Supp: An Uber-ish App To Get Restaurant Shifts

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Source: Google
Supp is a new customised hospitality marketplace with connects employers and workers through an app – giving workers the chance to choose the shifts that suit them.
The way Supp works is hirers from different hospitality companies post available shifts on the app and the workers who signed up for Supp will get a notification and are free to apply for the shifts that suit their schedule. After the hirer has chosen a worker and the shift is performed, both sides are able to rate each other that is available to everyone on the app. Payments then are processed through the app. 
In other words, Supp works like “Uber”. Supp gives everyone the opportunity to freelance and choose flexible shifts that suit their timetable, for free. At this time, Supp only focuses on business in the Inner Melbourne Suburbs area.
Supp has its own benefit for both employer and employee. On the employer side, Supp is being used to fill shifts when their workers are unavailable or to trial new staff. The worker will be given a brief induction, including meeting the team and seeing the workspace or workflow before began working. On the worker side, Supp is used by hospitality professionals to pick up extra shifts on top of their job or to find a new job.
“Supp has been used by some of Melbourne’s best venues for 10 months,” said Jordan Murray, CEO of Supp.
A testimonial came from a pastry chef, Emma, who got a 5-star rating from Lune Croissanterie regarding her work, as posted on Supp’s Instagram.
“Only a week ago I didn’t think it was possible. Casual shifts in good pastry kitchens are slim to none because traditionally most are looking for full-time dedicated chefs. Now I’ve already done two shifts in an amazing team with little to no search effort.”
According to Jordan, the idea of Supp came from a problem.
“Supp was inspired by a daily problem suffered by our co-founder Kate Reid, who runs Lune Croissanterie. Like other venues in hospitality, the biggest pain point they experience is with managing their casual workforce. This includes back filling a regular who is on leave, or staffing an upcoming event. On the worker side, it’s a highly competitive jobs market and the hours are often unreliable.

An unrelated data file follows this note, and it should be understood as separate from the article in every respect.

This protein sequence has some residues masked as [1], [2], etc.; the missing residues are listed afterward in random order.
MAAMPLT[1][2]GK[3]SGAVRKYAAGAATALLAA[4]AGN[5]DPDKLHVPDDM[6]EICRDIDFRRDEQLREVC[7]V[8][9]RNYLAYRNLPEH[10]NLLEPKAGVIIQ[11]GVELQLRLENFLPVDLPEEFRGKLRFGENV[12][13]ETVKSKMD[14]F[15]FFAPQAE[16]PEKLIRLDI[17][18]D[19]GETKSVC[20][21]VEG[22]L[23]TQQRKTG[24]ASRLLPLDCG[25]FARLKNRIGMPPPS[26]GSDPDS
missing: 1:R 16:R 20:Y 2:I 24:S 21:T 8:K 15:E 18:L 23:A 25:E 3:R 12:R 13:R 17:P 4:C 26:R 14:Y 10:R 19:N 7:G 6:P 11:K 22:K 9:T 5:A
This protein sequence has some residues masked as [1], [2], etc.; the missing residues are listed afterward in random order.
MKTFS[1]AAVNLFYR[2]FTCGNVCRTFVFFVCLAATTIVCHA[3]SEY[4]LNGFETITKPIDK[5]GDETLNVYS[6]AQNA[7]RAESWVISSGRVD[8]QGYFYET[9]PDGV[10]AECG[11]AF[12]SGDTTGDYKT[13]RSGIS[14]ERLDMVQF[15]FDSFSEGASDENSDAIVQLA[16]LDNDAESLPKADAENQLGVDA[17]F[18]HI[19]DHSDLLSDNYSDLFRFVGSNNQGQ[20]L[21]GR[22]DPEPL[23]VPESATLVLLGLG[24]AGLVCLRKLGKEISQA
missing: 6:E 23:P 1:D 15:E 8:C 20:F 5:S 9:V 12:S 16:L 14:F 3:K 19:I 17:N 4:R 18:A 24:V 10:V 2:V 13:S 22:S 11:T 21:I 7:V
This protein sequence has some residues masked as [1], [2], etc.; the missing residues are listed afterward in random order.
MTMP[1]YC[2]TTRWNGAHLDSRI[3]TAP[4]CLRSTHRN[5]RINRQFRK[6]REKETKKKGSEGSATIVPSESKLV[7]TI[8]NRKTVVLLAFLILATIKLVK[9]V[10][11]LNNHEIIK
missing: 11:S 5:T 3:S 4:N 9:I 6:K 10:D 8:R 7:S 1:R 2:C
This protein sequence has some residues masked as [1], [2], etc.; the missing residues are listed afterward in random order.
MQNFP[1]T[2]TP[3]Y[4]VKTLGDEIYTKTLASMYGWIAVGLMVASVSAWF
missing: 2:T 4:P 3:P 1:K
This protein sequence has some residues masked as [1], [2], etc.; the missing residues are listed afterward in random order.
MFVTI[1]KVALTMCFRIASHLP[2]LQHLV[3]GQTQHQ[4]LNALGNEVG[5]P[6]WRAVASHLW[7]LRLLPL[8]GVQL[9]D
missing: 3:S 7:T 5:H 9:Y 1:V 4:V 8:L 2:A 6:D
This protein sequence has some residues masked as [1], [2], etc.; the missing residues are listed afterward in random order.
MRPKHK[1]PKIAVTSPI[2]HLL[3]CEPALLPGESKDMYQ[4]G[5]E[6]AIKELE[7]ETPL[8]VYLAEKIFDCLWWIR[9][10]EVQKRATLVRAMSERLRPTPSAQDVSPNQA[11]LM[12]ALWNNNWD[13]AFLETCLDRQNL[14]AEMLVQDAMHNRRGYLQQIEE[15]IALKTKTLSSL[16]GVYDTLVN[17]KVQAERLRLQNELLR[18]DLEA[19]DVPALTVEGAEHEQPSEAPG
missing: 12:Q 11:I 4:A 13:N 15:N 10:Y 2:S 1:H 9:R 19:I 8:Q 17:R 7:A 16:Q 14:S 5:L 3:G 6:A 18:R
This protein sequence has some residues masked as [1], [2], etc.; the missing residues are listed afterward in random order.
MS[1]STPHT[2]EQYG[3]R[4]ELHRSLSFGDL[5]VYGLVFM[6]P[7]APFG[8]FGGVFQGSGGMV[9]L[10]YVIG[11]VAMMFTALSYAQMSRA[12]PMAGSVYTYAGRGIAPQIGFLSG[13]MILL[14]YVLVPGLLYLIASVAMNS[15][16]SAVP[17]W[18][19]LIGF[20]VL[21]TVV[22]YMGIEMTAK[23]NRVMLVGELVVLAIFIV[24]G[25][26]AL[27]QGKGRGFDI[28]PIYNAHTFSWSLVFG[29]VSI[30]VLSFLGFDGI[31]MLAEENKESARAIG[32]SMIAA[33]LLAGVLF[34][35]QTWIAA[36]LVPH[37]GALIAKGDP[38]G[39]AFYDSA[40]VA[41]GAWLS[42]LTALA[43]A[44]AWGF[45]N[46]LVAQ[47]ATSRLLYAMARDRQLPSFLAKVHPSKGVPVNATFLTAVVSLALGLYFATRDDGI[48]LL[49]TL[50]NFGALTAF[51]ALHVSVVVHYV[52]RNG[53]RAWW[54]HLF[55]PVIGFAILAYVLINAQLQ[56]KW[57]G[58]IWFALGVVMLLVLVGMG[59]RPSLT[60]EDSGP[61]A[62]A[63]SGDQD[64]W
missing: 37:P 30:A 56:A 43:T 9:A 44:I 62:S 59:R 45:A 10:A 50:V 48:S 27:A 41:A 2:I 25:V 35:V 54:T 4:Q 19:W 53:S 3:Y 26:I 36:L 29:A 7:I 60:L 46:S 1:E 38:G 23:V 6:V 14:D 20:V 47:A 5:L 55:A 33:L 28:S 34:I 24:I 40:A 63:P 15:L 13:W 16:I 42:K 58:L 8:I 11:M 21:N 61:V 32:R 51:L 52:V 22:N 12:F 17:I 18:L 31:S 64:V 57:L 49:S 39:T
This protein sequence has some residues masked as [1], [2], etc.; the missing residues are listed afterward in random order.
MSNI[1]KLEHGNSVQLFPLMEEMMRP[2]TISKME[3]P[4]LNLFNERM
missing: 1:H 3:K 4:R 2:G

“Kate and I also pondered over two interesting statistics. Underemployment is at its highest point ever for young people (~20%) whilst there is also a skills shortage in hospitality. Our platform has been designed to reduce the significant friction that existed between these two parties and the results have been very positive for everyone.”
Jordan believed that building a good relationship with stakeholders is one of the most important things as a CEO  for the brand to grow.
“I started by building and growing relationships with people in the industry. First as a customer, secondly as a service provider through Supp after we had the prototype up and running. I think authentic relationships are important and that even the CEO of a large company (Supp is tiny) should be skeptical of proxies. It’s better to have some direct contact with customers whose needs they are striving to satisfy.”
Asked about will Supp expand the type of jobs such as retail, Jordan said “no”.
“Supp’s focus will always be on the hospitality vertical where our passion lies. And trust me, just hospitality is complex and massive enough! Our ladder up strategy may see us evolve over time but our industry focus won’t change.”
Since there is no contract between the workers and Supp, Jordan believed that the way to always have an employee to fill empty shifts by employers is to “balance out demand and supply”.
The name “Supp” comes from “Support, Supplementary and is a bit of a pun on “wassup”” Jordan added.

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